Overall, concrete has a lot of benefits. When you make something that lasts 50+ years without major repairs and compare that to materials that only last 15-30 years before having to be recycled, I would expect the longer lasting solution to be more sustainable. Concrete is 100% recyclable, at the end of its life, it can be crushed and then reused. When crushed, the exposed surfaces of the crushed concrete also absorb CO2.
Concrete has the potential to outlive many other building materials. To meet its full potential, proper upfront design and collaboration between the project team members is critical.
Lindsay Freckleton, Director of Operations, Southern Alberta
LF: When materials engineers are brought in to consult early in the construction process, concrete mixes, admixtures, and placement techniques can be specifically tailored to meet both the short-term concerns of the contractor and the long-term goals of the owner. Englobe has the expertise across the country to facilitate these discussions which lead to sustainable and durable concrete structures.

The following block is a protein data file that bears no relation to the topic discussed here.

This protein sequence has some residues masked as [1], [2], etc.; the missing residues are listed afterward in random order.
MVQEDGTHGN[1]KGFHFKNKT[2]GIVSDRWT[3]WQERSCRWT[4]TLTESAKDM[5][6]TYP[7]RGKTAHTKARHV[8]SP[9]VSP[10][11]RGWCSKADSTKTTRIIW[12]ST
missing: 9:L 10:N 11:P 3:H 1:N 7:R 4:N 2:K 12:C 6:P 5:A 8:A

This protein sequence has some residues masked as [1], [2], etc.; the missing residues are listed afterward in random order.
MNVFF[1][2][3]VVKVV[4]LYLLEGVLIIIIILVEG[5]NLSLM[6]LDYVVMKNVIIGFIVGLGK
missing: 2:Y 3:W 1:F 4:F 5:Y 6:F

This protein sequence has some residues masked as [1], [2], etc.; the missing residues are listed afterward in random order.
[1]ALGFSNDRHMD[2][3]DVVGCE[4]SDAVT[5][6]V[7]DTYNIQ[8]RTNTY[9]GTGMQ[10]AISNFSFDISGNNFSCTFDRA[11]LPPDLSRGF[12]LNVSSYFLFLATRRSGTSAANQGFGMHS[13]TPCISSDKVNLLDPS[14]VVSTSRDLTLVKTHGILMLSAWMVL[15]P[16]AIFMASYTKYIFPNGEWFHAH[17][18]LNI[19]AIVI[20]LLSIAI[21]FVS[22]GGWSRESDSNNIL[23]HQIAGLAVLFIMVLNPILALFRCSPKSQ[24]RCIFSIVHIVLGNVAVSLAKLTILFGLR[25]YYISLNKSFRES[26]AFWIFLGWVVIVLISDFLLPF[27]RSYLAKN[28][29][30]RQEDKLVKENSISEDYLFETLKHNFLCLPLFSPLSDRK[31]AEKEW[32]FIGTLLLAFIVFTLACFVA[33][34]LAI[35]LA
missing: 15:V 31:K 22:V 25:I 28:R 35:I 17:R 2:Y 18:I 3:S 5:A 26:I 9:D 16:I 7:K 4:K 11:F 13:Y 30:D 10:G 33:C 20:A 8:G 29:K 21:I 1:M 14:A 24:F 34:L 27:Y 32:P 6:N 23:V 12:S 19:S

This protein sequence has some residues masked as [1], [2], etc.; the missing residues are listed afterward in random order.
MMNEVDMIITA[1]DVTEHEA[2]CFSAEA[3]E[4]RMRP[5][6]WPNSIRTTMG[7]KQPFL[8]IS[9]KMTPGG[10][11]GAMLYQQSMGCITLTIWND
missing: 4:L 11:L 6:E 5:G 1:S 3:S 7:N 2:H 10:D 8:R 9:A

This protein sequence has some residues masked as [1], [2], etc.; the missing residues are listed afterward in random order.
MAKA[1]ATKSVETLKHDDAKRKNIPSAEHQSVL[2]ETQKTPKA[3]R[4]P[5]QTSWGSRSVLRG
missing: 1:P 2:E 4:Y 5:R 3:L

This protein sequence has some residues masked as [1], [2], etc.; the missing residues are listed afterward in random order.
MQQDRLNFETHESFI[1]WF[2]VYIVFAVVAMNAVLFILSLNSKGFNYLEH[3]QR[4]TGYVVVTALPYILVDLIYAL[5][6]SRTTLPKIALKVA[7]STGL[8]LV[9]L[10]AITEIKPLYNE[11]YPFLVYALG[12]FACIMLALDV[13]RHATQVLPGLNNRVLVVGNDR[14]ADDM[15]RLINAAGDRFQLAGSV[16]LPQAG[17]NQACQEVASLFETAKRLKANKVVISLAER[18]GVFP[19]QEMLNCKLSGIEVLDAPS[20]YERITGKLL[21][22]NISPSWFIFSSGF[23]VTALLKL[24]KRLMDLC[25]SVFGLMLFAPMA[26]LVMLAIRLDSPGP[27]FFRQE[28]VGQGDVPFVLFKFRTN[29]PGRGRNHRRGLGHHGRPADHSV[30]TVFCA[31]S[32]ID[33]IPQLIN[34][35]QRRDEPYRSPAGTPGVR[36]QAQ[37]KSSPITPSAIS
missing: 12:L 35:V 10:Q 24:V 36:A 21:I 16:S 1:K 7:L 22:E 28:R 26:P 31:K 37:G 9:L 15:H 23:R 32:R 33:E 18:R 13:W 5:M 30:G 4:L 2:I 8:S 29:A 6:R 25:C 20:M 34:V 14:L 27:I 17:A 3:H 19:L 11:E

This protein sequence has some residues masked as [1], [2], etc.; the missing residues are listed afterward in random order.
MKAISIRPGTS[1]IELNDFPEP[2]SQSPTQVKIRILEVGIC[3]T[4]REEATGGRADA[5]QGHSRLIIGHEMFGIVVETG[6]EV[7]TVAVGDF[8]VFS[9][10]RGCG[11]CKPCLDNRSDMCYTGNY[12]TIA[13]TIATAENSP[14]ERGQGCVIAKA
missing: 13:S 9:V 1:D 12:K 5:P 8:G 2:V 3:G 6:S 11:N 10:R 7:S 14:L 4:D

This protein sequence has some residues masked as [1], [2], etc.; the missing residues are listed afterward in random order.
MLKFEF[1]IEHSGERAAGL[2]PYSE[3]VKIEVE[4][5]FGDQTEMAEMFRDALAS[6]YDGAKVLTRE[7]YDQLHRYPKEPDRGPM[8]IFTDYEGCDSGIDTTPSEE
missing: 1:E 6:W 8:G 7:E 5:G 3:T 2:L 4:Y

A concrete advantage:
In general, concrete is slightly more expensive initially, but in many applications, it can be very competitive. A typical asphalt pavement is designed for 20-25 years whereas a concrete pavement is normally designed for 30-50 years, so concrete should last longer. If we designed concrete for 20-25 years, it would be more cost effective, but by increasing the cost by 10% you can double the life of your pavement. A great return on investment!
The price of concrete is not tied to the world oil market prices, which makes it more stable and predictable a construction material than asphalt, for example. The world oil market directly affects the price of asphalt and clients do not have to include provisions in their specifications for the price of oil jumping up from time of tender to when the project actually starts. In today’s economy, this is an important distinction.